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Supply Chain News: Predictions from Prologis on Direction in Market for Warehouse Space in 2023



New Construction will Drop Significantly, but Lease Rate Hikes will Stay Strong

Jan. 4, 2023


SCDigest Editorial Staff

What’s in store in the market for warehouse space in 2023? The research arm of warehouse developer Prologis is fresh out with seven major predictions for 2023 – let’s take a look.

Supply Chain Digest Says...

Build-to-suit rents will reach new levels in the U.S. and EU as market rents are capitalized at 5%, despite falling land and construction costs.

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Prediction #1: U.S. warehouse development starts will drop to a 7-year low, even as rent growth exceeds 10%.

Key factors:

• Driven by a rapid rise in the cost of capital, development starts will decline by 60% to less than 175 million square feet in 2023. We’ve already seen quarterly starts fall 30% from their peak in Europe and expect a similar pattern in the U.S.

• A pullback of this magnitude would create a shortage of space in 2024. The pipeline will drop from over 500 million square feet in Q3 2022 to 275 by year-end 2023.

• Low vacancy rates will produce another year of double-digit rent growth. Even if new demand fell to zero, the national vacancy rate would increase by just 260 bps to 5.9%, well below the long-term average.

Prediction #2: After leading for 25-plus years, California’s barriers to development will permanently constrain logistics demand, allowing Texas to become the #1 state for net absorption.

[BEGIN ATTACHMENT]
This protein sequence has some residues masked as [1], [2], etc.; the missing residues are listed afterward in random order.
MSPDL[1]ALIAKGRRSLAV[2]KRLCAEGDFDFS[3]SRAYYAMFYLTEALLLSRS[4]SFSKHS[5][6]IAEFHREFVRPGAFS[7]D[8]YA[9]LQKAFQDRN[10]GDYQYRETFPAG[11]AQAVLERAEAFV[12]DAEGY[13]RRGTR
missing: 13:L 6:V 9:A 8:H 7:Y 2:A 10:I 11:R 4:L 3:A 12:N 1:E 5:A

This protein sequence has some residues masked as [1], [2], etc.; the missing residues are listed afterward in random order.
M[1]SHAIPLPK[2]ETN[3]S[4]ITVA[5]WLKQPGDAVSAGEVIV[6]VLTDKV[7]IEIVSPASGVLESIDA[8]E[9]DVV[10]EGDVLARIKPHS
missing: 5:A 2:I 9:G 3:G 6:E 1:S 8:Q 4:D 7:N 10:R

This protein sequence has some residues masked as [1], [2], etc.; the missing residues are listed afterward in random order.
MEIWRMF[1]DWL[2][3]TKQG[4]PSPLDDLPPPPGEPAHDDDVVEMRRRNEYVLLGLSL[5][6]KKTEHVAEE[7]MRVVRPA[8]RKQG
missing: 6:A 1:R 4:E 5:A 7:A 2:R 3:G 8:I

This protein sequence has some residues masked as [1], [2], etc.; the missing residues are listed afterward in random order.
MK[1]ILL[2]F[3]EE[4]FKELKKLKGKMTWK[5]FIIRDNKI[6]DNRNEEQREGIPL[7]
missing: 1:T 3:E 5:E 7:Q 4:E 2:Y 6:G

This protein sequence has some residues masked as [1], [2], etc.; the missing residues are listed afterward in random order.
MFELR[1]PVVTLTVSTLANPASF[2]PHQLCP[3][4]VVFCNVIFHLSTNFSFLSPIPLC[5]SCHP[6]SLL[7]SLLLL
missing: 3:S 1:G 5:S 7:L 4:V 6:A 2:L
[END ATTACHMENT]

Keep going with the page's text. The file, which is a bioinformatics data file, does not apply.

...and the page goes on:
Key factors:

• California is short on developable land, and barriers to supply are rising. By November 2022, for example, one-third of the buildings under construction in the Inland Empire were in municipalities that had proposed or enacted local moratoriums on industrial development. Limits on future development in these areas would increase the value of existing properties and creates challenges for customers looking to grow.

• Texas demand drivers are accelerating. Population growth is expected to continue, and regionalizing supply chains will send more goods through Mexico and Texas

Prediction #3: Mexico demand will hit a new annual record as nearshoring drives expansion along the border.

Key factors:

• Nearshoring-related expansions made up half of new leasing in 2022. Monterrey, Juarez and Tijuana were the primary beneficiaries.

• Increased deliveries in 2023 will allow for more absorption because the vacancy rate is at an all-time low. The under-construction pipeline rose to a record 25 million square feet in Q3, while vacancy fell to 1.4%.


Prediction #4: India will rise to the third-most-active country for development starts, behind the U.S. and China.

Key factors:

India is becoming more investable as demand drivers evolve. The combination of strong demographics, increasing exports, favorable regulatory and tax policy changes, and improving infrastructure have attracted capital to India, producing dry powder for logistics development.

India was fourth in 2022, more than doubling the volume of development starts in only five years and overtaking Europe’s most active development markets.